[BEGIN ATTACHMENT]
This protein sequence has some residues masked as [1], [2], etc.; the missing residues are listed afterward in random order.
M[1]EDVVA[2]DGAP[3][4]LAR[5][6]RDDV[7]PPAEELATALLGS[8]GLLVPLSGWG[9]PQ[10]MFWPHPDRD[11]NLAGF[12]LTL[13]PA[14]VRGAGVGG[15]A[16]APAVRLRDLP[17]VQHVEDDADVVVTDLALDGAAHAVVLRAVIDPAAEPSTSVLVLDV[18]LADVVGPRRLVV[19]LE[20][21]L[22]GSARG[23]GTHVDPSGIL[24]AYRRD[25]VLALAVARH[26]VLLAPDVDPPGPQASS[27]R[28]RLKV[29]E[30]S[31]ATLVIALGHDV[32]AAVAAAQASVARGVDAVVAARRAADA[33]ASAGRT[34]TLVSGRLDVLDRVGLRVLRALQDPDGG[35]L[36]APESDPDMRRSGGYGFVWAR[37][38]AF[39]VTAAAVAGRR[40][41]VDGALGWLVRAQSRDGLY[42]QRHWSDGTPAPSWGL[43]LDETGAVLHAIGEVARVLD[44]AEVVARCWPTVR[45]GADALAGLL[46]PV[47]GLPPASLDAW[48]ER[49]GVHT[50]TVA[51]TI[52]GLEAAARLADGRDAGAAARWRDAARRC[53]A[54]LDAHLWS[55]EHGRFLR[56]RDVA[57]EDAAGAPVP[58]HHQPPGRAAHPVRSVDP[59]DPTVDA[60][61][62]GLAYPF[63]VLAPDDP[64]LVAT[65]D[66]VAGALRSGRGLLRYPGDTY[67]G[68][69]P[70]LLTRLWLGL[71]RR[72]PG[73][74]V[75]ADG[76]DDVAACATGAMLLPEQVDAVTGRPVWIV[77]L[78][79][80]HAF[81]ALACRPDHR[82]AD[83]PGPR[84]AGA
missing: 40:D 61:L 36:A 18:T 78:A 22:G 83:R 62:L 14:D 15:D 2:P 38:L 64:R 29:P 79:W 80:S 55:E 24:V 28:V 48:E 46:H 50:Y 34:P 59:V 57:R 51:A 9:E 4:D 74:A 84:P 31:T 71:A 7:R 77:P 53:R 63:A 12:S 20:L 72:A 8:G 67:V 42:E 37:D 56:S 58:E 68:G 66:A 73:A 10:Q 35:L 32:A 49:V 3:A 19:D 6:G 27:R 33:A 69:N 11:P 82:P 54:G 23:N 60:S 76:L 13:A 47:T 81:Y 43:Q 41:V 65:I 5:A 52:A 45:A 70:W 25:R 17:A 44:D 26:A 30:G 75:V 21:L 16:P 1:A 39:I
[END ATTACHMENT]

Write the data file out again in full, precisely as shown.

This protein sequence has some residues masked as [1], [2], etc.; the missing residues are listed afterward in random order.
M[1]EDVVA[2]DGAP[3][4]LAR[5][6]RDDV[7]PPAEELATALLGS[8]GLLVPLSGWG[9]PQ[10]MFWPHPDRD[11]NLAGF[12]LTL[13]PA[14]VRGAGVGG[15]A[16]APAVRLRDLP[17]VQHVEDDADVVVTDLALDGAAHAVVLRAVIDPAAEPSTSVLVLDV[18]LADVVGPRRLVV[19]LE[20][21]L[22]GSARG[23]GTHVDPSGIL[24]AYRRD[25]VLALAVARH[26]VLLAPDVDPPGPQASS[27]R[28]RLKV[29]E[30]S[31]ATLVIALGHDV[32]AAVAAAQASVARGVDAVVAARRAADA[33]ASAGRT[34]TLVSGRLDVLDRVGLRVLRALQDPDGG[35]L[36]APESDPDMRRSGGYGFVWAR[37][38]AF[39]VTAAAVAGRR[40][41]VDGALGWLVRAQSRDGLY[42]QRHWSDGTPAPSWGL[43]LDETGAVLHAIGEVARVLD[44]AEVVARCWPTVR[45]GADALAGLL[46]PV[47]GLPPASLDAW[48]ER[49]GVHT[50]TVA[51]TI[52]GLEAAARLADGRDAGAAARWRDAARRC[53]A[54]LDAHLWS[55]EHGRFLR[56]RDVA[57]EDAAGAPVP[58]HHQPPGRAAHPVRSVDP[59]DPTVDA[60][61][62]GLAYPF[63]VLAPDDP[64]LVAT[65]D[66]VAGALRSGRGLLRYPGDTY[67]G[68][69]P[70]LLTRLWLGL[71]RR[72]PG[73][74]V[75]ADG[76]DDVAACATGAMLLPEQVDAVTGRPVWIV[77]L[78][79][80]HAF[81]ALACRPDHR[82]AD[83]PGPR[84]AGA
missing: 40:D 61:L 36:A 18:T 78:A 22:G 83:R 62:L 14:D 15:D 2:P 38:L 64:R 29:P 79:W 80:S 55:E 24:V 28:V 48:E 46:H 50:Y 34:P 59:V 57:R 51:A 9:E 4:D 74:A 84:P 31:T 71:A 7:R 77:P 53:R 63:A 12:S 20:L 72:A 8:G 67:V 42:E 37:D 56:S 58:E 68:G 66:A 73:A 10:Q 35:L 32:A 49:V 3:A 19:D 6:G 27:R 33:A 69:N 11:P 82:P 54:G 23:N 60:S 76:L 13:A 47:T 81:Y 43:Q 41:V 65:I 5:A 52:A 45:A 70:W 25:R 17:A 44:D 26:A 30:G 75:V 21:L 16:P 1:A 39:I